There’s A Way To Bypass Lock Screen On Android Phones.

by | Mar 7, 2024

On his completely patched Google Pixel 6 and Pixel 5 devices, cybersecurity researcher David Schütz accidentally discovered a way to get around the lock screen, making it possible for anybody with physical access to the device to unlock it. An easy five-step procedure that wouldn’t take more than a few minutes may be used to bypass the lock screen on Android phones.

Although Google patched the security flaw in the most recent Android version that went live last week, it has still been exploitable for at least six months.

Accidental Revelation

After his Pixel 6 ran out of energy, he made three mistakes when entering his PIN, and he was able to unlock the SIM card by using the PUK (Personal Unblocking Key) code, Schütz claims he accidentally uncovered the problem.

To his amazement, the smartphone only asked for a fingerprint scan after unlocking the SIM and choosing a new PIN instead of the lock screen password.

Going directly to fingerprint unlock was out of the ordinary for Android smartphones, which normally seek a lock screen password or pattern upon reboot for security reasons.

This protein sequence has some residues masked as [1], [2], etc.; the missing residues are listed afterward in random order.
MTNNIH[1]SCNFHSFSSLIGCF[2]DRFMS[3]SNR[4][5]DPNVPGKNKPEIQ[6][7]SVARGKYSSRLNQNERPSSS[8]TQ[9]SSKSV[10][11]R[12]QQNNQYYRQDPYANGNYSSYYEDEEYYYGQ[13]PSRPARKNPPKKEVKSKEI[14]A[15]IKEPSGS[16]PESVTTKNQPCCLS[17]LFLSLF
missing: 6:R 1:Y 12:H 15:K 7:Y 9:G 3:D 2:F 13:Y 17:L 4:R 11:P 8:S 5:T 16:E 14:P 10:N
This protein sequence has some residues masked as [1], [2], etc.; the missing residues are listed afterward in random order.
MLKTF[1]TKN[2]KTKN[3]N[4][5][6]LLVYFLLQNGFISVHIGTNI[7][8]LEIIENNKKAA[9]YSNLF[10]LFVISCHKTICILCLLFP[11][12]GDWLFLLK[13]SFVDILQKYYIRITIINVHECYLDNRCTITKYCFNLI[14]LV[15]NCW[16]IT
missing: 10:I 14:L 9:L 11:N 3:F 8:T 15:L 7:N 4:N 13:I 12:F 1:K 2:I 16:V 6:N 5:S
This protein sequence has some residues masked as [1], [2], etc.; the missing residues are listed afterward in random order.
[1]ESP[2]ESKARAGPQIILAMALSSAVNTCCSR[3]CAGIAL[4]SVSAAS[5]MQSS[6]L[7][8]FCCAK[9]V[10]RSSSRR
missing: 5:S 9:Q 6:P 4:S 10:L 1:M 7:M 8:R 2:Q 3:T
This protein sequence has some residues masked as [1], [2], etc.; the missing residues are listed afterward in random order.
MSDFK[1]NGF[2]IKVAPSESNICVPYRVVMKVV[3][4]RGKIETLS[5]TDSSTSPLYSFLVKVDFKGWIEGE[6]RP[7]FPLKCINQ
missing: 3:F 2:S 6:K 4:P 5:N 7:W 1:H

The researcher kept investigating and discovered that it was feasible to reproduce the bug without resetting the device and bypass the fingerprint as long as the owner has unlocked the device at least once since the reboot.

This security flaw has a wide-ranging effect, affecting all Android devices running versions 10, 11, 12, and 13 that haven’t been patched to the November 2022 level.Having the ability to physically access a device is essential.

Simply by inserting their own SIM card into the target device, the attacker can gain unrestricted access to the victim’s handset by entering the incorrect PIN three times and providing the PUK number.

Google Patch

Due to a problem in the dismiss calls that affects the stack of security screens that run beneath the dialogue, the keyguard is mistakenly dismissed after a SIM PUK unlock.

A background component that tracks the SIM status invoked a “dismiss” function twice when Schütz input the proper PUK number: once by the PUK component and once by the background component.

This led to the dismissal of the PUK security screen as well as the keyguard, the next security screen in the stack, and whichever screen was next queued.

The user would go straight to the home screen if there was no additional security screen.

Google received the vulnerability report from Schütz in June 2022, and while they accepted it and gave it the CVE ID CVE-2022-20465, they didn’t make a patch available until November 7, 2022.

Google’s fix is to add a new argument to every “dismiss” call that specifies the security technique, allowing the calls to dismiss particular categories of security screens rather than merely the one after it in the stack.

Schütz’s report was ultimately a duplicate, but Google made an exception and paid the researcher $70,000 for his discovery.

Applying the security update from November 7, 2022 will fix this bug for users of Android 10, 11, 12, and 13.